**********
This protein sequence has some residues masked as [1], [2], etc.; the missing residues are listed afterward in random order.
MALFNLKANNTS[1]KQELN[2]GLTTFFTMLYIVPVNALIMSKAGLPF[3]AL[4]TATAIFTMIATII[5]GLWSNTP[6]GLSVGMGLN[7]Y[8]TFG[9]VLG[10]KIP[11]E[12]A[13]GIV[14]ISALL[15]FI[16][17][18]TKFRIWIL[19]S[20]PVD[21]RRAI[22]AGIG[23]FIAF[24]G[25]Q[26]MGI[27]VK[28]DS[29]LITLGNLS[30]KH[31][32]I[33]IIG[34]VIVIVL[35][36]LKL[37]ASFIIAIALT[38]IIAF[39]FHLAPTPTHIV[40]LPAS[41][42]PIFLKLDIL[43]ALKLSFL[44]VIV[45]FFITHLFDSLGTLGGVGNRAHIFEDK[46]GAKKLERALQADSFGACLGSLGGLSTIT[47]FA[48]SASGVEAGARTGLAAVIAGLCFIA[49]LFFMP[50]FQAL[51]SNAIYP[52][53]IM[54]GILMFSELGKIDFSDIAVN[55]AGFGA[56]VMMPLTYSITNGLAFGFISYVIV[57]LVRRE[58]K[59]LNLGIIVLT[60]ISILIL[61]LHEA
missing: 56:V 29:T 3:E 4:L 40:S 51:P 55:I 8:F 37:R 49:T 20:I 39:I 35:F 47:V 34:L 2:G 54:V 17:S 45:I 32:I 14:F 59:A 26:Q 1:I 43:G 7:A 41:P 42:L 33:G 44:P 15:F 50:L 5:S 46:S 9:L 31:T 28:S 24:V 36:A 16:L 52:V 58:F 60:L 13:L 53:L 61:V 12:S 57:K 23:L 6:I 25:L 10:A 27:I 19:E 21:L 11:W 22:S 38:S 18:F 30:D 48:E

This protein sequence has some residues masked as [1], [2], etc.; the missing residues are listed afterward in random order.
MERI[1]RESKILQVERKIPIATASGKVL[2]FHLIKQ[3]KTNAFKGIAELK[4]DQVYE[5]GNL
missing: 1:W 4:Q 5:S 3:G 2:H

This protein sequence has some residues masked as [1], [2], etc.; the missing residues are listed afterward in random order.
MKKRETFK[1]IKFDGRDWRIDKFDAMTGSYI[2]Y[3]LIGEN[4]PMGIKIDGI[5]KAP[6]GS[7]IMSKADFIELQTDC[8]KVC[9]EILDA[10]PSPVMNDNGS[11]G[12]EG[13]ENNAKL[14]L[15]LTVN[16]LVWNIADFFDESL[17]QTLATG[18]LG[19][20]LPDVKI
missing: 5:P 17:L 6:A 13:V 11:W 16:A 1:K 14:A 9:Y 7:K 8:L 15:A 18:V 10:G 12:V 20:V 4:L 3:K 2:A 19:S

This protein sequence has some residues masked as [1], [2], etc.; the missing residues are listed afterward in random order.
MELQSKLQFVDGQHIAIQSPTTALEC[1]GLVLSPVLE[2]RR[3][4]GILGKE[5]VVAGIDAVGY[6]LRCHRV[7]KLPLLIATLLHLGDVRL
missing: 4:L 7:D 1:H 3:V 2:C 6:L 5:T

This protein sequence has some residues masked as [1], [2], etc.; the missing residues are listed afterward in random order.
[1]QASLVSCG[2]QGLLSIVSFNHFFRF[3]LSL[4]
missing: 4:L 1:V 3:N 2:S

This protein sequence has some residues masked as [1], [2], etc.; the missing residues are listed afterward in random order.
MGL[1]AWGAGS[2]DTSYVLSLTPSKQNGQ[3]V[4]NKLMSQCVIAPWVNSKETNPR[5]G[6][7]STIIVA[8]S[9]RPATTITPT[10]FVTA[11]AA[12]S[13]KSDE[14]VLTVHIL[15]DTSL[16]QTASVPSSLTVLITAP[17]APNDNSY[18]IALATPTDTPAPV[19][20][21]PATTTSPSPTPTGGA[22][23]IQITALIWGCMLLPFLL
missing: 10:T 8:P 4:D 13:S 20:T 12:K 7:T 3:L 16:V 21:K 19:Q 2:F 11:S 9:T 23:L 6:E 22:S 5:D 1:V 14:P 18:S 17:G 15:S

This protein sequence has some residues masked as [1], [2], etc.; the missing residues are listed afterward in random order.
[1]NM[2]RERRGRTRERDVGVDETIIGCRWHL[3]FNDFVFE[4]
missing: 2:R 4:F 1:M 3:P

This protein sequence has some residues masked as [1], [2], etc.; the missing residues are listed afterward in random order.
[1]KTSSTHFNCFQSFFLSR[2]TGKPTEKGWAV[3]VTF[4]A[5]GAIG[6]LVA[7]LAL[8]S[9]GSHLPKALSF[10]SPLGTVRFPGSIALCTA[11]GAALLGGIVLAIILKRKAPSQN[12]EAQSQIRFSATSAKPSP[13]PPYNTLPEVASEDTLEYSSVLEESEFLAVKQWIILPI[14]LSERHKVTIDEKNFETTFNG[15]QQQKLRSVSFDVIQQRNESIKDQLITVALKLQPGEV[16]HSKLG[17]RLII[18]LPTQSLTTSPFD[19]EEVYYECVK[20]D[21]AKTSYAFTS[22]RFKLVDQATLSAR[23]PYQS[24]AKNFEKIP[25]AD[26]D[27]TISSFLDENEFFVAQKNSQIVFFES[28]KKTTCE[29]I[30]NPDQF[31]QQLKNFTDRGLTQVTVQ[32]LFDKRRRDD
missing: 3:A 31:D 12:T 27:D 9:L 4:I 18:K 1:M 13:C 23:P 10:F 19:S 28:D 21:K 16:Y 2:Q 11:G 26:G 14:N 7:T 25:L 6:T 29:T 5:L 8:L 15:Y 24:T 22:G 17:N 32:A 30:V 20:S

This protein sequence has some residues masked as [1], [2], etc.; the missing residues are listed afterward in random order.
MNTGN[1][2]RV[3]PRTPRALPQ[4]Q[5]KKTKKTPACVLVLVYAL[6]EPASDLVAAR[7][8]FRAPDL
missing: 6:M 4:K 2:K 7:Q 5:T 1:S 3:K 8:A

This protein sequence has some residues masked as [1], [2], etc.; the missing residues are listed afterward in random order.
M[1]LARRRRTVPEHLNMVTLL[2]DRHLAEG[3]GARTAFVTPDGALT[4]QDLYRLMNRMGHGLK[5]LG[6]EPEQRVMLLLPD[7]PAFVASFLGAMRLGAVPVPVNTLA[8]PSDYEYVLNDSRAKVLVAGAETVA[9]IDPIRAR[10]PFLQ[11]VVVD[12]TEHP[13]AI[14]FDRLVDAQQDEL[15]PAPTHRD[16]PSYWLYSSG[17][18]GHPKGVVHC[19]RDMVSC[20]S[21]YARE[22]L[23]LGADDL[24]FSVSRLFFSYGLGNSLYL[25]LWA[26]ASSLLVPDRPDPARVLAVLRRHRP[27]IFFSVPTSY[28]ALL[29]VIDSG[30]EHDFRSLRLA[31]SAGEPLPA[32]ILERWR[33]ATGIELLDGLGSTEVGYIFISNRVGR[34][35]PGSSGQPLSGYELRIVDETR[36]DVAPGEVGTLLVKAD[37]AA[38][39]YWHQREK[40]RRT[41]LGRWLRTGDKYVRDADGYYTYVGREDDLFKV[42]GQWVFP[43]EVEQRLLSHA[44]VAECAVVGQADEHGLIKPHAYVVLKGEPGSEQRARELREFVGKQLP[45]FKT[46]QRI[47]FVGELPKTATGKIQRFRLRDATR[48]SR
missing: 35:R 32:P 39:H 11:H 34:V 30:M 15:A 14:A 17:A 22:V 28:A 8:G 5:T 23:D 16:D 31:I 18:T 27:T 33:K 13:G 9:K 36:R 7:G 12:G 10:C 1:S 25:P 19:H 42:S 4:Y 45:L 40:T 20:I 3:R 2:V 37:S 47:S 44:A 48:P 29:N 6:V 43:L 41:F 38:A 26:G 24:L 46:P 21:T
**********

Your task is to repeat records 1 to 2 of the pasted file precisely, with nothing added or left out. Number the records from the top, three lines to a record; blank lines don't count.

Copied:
This protein sequence has some residues masked as [1], [2], etc.; the missing residues are listed afterward in random order.
MALFNLKANNTS[1]KQELN[2]GLTTFFTMLYIVPVNALIMSKAGLPF[3]AL[4]TATAIFTMIATII[5]GLWSNTP[6]GLSVGMGLN[7]Y[8]TFG[9]VLG[10]KIP[11]E[12]A[13]GIV[14]ISALL[15]FI[16][17][18]TKFRIWIL[19]S[20]PVD[21]RRAI[22]AGIG[23]FIAF[24]G[25]Q[26]MGI[27]VK[28]DS[29]LITLGNLS[30]KH[31][32]I[33]IIG[34]VIVIVL[35][36]LKL[37]ASFIIAIALT[38]IIAF[39]FHLAPTPTHIV[40]LPAS[41][42]PIFLKLDIL[43]ALKLSFL[44]VIV[45]FFITHLFDSLGTLGGVGNRAHIFEDK[46]GAKKLERALQADSFGACLGSLGGLSTIT[47]FA[48]SASGVEAGARTGLAAVIAGLCFIA[49]LFFMP[50]FQAL[51]SNAIYP[52][53]IM[54]GILMFSELGKIDFSDIAVN[55]AGFGA[56]VMMPLTYSITNGLAFGFISYVIV[57]LVRRE[58]K[59]LNLGIIVLT[60]ISILIL[61]LHEA
missing: 56:V 29:T 3:E 4:L 40:S 51:P 55:I 8:F 37:R 49:T 20:I 39:I 35:F 47:V 34:L 2:G 54:V 17:S 45:I 32:I 14:F 59:A 26:Q 1:I 43:G 7:A 41:P 42:L 33:G 44:P 15:F 50:L 5:S 46:S 9:L 31:T 28:S 24:V 36:A 16:L 52:V 58:F 60:L 13:L 53:L 61:V 12:S 57:K 23:L 6:I 25:L 10:A 27:I 19:E 21:L 11:W 22:S 38:S 18:F 30:D 48:E

This protein sequence has some residues masked as [1], [2], etc.; the missing residues are listed afterward in random order.
MERI[1]RESKILQVERKIPIATASGKVL[2]FHLIKQ[3]KTNAFKGIAELK[4]DQVYE[5]GNL
missing: 1:W 4:Q 5:S 3:G 2:H